|Vienna looking marvellous!|
In preparation for the Varasdy Frigyes National trumpet competition I learnt skills that before embarking on this trip I'd have never thought I could accomplish and along the way I made friends closer than I ever imagined possible in 4 months. Although having friends from all over the world could be seen as difficult, I'm very excited in that I now have many countries where I can have my own personal tour guide! Speaking of the competition though, that was an experience and a half - I was privileged to perform in front of Hungarian trumpet legend, Gábor Tarkövi. Having learnt from memory 2 movements from each of the Haydn and Böhme trumpet concertos, nerves were racing high as I took to the stage. I was pretty pleased with how I played but with over 20 competitors, the competition was very strong. There was a real sense of pride when students of the Liszt Academy achieved 1st and 3rd place!
In my last few weeks there were some really lovely things that happened, particularly as a great way to say farewell before flying home. Other than getting all my courses signed off with good marks, Dad and older brother Jonny managed to come for a weekend visit in early December, ice skating in Europe's largest outdoor ice rink at Heroes' Square with my brilliant Bible study friends was great fun and a "Tim-Tams" party with all the Erasmus students ended my time in Budapest with excitement and a great send-off! Going to miss all you people a lot...
|Christmas Markets with the boys!|
I now don't think it's possible for me to even nearly sum up my whole time on Erasmus so you'll just have to get me chatting if you want to know all the in between bits... I hope you've had wonderful Christmas and New Year celebrations, I'm certainly looking forward to what 2017 has in store!
Friday, 7 October 2016
Luckily after a few lessons I'm pleased to say I can now keep up with the pace of the BA2 Music Theory class, just about! We've covered harmonic analysis of Classical and Romantic styles of music and now we're learning how to analyse the form - binary, ternary and rondo so far. Sounds a lot like stuff we already learnt at school right? I thought so too but was proved very wrong when we used terms such as "periods" and "sentences" to describe shorter passages and even discovered mini ternary elements within a piece in ternary form - composers continue to amaze me. They are so much more intelligent than we realise when we just scratch the surface in listening to a piece!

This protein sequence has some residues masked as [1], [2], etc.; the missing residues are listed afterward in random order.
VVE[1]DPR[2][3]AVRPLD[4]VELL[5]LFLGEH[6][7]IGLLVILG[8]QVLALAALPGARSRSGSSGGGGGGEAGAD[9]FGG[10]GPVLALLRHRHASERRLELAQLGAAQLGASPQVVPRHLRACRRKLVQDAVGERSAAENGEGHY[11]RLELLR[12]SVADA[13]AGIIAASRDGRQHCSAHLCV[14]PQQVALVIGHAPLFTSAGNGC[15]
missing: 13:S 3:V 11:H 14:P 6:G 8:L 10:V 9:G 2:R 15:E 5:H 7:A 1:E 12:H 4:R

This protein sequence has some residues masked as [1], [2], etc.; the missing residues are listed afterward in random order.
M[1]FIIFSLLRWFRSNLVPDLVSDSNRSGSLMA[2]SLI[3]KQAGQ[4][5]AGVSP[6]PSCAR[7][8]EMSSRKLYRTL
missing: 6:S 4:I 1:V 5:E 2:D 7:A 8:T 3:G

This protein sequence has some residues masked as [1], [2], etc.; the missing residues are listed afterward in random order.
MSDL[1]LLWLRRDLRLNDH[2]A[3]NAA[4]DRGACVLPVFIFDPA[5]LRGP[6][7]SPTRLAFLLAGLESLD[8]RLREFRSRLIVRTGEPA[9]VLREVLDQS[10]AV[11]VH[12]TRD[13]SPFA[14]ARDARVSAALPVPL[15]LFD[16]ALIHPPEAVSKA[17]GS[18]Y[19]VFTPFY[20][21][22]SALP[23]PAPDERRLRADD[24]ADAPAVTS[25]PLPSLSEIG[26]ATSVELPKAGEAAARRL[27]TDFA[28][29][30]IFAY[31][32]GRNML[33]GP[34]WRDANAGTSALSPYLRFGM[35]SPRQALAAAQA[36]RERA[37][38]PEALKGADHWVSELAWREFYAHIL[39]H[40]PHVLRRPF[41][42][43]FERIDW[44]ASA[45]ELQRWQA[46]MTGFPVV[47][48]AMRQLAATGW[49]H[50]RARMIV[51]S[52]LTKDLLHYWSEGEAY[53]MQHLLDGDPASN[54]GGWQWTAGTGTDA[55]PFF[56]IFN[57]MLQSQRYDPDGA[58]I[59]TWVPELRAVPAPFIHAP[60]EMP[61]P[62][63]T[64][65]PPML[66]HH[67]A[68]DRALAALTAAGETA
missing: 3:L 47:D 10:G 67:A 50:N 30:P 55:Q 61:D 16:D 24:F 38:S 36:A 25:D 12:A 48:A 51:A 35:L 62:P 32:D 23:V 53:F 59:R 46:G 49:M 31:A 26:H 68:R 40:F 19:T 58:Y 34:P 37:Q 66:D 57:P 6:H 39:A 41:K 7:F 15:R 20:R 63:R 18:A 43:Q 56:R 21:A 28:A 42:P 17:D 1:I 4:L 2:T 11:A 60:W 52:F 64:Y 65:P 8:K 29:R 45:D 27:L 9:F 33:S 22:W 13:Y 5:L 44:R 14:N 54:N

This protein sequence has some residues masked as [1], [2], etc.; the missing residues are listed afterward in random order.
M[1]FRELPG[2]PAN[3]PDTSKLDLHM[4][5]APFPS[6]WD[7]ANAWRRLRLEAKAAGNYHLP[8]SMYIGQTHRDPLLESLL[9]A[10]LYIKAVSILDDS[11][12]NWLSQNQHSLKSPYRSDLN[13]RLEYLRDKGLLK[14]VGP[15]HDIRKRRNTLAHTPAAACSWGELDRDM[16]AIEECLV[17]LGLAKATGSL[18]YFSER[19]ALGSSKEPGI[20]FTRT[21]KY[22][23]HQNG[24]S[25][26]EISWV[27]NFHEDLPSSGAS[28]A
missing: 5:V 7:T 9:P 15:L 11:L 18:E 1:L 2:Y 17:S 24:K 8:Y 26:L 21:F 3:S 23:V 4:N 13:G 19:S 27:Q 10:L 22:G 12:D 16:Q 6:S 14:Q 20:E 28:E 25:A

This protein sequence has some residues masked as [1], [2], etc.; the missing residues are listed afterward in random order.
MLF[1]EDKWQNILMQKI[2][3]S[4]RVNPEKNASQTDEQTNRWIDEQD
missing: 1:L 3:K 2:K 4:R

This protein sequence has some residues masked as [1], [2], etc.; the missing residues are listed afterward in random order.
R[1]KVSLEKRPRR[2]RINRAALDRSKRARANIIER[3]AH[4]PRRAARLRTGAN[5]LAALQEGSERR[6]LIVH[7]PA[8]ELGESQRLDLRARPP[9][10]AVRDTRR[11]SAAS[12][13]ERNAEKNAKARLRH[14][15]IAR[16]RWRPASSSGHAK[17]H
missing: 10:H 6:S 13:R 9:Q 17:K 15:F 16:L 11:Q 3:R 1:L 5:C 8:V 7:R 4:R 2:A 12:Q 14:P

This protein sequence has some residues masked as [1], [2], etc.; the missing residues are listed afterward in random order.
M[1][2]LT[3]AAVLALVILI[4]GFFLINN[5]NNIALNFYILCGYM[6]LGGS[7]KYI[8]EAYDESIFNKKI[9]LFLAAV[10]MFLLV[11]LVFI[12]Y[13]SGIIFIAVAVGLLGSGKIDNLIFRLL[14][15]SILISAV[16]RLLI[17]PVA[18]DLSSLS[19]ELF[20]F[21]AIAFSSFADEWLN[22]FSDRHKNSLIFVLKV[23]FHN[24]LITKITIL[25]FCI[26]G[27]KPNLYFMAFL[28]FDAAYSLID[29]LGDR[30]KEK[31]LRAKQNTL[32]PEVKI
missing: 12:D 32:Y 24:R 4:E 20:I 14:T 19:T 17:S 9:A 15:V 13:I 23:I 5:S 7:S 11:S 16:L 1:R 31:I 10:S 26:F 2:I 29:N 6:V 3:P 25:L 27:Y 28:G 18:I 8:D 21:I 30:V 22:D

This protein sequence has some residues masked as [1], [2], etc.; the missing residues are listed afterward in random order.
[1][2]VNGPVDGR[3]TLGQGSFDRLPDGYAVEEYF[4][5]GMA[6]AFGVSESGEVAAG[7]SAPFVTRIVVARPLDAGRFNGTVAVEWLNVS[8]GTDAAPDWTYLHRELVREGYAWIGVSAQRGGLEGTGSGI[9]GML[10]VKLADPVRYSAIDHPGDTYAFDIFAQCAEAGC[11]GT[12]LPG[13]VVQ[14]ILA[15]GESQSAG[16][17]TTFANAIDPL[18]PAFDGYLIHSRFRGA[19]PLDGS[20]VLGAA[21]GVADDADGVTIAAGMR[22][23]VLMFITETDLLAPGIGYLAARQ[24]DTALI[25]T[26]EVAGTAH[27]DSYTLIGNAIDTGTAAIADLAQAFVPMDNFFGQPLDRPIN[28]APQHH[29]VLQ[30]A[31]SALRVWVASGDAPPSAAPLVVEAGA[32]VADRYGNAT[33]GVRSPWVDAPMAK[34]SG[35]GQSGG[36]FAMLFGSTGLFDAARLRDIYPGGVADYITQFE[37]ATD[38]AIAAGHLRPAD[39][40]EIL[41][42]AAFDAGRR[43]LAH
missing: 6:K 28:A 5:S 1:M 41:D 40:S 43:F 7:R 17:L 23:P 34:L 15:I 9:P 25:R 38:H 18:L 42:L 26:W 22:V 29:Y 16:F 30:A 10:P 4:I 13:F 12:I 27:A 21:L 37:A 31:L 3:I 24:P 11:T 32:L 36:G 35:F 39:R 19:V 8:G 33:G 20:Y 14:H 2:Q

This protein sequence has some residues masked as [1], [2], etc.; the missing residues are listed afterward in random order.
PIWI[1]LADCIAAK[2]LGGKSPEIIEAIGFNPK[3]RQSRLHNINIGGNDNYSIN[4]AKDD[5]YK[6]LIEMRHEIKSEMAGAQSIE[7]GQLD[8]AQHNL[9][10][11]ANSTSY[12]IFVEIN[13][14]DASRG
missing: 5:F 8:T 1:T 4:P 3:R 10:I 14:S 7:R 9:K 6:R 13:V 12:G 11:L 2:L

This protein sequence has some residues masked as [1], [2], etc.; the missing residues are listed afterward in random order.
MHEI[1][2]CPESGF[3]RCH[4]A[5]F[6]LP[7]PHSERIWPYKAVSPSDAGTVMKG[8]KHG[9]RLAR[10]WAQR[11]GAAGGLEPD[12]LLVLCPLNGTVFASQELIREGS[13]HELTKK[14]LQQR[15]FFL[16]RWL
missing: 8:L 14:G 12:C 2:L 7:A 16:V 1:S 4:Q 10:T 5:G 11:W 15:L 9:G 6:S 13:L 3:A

Did I tell you students can get free tickets to ALL of the concerts held here at the Liszt Academy? Pretty cool right, so obviously I've been making the most of the opportunity. The highlight concert so far is definitely Máv Symphony orchestra when they played Dvorák symphony no.9 "New World". What a fantastic piece, especially when preceded by Elgar's cello concerto, what a wonderful evening! As we had bought tickets for this concert we had the privilege of sitting behind the stage so I rather enjoyed peering over the woodwind and brass section's shoulders to follow their music...
Oh also, how could I forget to mention the beautiful Grand Hall and its attention to detail? I noticed during the interval of the last concert there are paintings depicting musical terms, as you can see here with "Scherzo", built into each corner for those in the balconies to enjoy! Student seats really are the best sometimes.
So last Friday we had a trumpet masterclass with Bruce Hellmers, former Principal trumpet of the Australian Opera and Ballet orchestra and fortunately for me, it was all in English hooray! I'm not sure how much some of the Hungarian students got out of it but I'm hoping they understood at least some of his expressions and the slightly odd accent... It was really nice to meet some more trumpet students anyway since I had only met my teacher's 3 other students up until then. Although I didn't play in the masterclass, I still benefited greatly from hearing other people play as everyone seems to be playing the same 2 pieces in preparation for the competition in December, myself included. I'm going to be sick of hearing the Haydn and Böhme trumpet concertos by the end of this term!
Other things at the Liszt Academy you might ask? They're all pretty cool too, I just can't go into detail about them all or we'll be here all night. Trumpet lessons are kind of important though and the delights of having 2 a week mean I tend to put in twice as much work as I normally would! They're good fun and generally consist of me playing something (not up to standard 90% of the time) followed by my teacher playing it perfectly and giving me direction to improve combined with mutual translation lessons of a variety of words! Teaching him "diaphragm" was hilarious.
Time to go and practice again and then watch the Budapest Gypsy Orchestra in concert, have a great weekend!